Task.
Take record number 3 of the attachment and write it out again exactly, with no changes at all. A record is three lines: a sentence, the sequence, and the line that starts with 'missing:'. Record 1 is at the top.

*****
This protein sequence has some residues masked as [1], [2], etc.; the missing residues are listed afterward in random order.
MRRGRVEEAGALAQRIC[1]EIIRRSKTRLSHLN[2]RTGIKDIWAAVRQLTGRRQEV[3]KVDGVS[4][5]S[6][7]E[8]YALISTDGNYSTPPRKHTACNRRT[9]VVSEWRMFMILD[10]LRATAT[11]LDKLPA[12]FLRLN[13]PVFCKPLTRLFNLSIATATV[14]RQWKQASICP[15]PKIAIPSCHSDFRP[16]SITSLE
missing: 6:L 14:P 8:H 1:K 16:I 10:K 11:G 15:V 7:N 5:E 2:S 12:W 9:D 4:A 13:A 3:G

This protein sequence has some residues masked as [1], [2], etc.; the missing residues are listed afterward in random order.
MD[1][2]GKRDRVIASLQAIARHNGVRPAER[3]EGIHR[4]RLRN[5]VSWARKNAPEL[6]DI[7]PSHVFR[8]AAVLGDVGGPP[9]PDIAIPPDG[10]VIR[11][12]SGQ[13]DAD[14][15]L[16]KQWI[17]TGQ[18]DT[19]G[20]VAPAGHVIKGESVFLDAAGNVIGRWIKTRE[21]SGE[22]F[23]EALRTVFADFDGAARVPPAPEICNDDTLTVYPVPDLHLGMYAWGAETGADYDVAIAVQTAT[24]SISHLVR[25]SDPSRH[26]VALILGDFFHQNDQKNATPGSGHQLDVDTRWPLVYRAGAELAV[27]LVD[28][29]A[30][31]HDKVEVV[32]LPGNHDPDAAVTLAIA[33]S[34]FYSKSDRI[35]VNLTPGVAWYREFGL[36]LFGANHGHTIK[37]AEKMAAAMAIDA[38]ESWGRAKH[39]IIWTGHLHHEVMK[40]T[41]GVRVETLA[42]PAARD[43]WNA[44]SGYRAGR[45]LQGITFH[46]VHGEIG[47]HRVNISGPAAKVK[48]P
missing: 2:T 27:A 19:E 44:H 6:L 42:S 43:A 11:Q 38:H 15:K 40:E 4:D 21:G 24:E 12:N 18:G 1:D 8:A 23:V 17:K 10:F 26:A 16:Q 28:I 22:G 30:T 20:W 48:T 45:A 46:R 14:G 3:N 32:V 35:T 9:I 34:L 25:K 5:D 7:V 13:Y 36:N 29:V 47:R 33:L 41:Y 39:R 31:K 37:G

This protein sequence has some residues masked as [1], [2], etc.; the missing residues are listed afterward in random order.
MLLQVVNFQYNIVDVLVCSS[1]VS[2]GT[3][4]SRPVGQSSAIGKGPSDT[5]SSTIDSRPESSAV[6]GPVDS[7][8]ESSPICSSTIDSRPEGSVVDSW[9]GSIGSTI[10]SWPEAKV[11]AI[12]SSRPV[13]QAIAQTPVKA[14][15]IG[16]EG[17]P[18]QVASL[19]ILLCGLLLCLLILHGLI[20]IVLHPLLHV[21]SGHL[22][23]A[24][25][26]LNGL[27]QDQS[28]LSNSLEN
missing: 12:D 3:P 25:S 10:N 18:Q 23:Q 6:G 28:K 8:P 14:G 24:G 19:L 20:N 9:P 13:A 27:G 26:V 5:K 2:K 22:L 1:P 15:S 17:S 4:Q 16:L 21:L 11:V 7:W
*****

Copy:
This protein sequence has some residues masked as [1], [2], etc.; the missing residues are listed afterward in random order.
MLLQVVNFQYNIVDVLVCSS[1]VS[2]GT[3][4]SRPVGQSSAIGKGPSDT[5]SSTIDSRPESSAV[6]GPVDS[7][8]ESSPICSSTIDSRPEGSVVDSW[9]GSIGSTI[10]SWPEAKV[11]AI[12]SSRPV[13]QAIAQTPVKA[14][15]IG[16]EG[17]P[18]QVASL[19]ILLCGLLLCLLILHGLI[20]IVLHPLLHV[21]SGHL[22][23]A[24][25][26]LNGL[27]QDQS[28]LSNSLEN
missing: 12:D 3:P 25:S 10:N 18:Q 23:Q 6:G 28:K 8:P 14:G 24:G 19:L 20:N 9:P 13:A 27:G 26:V 5:K 2:K 22:L 1:P 15:S 17:S 4:Q 16:L 21:L 11:V 7:W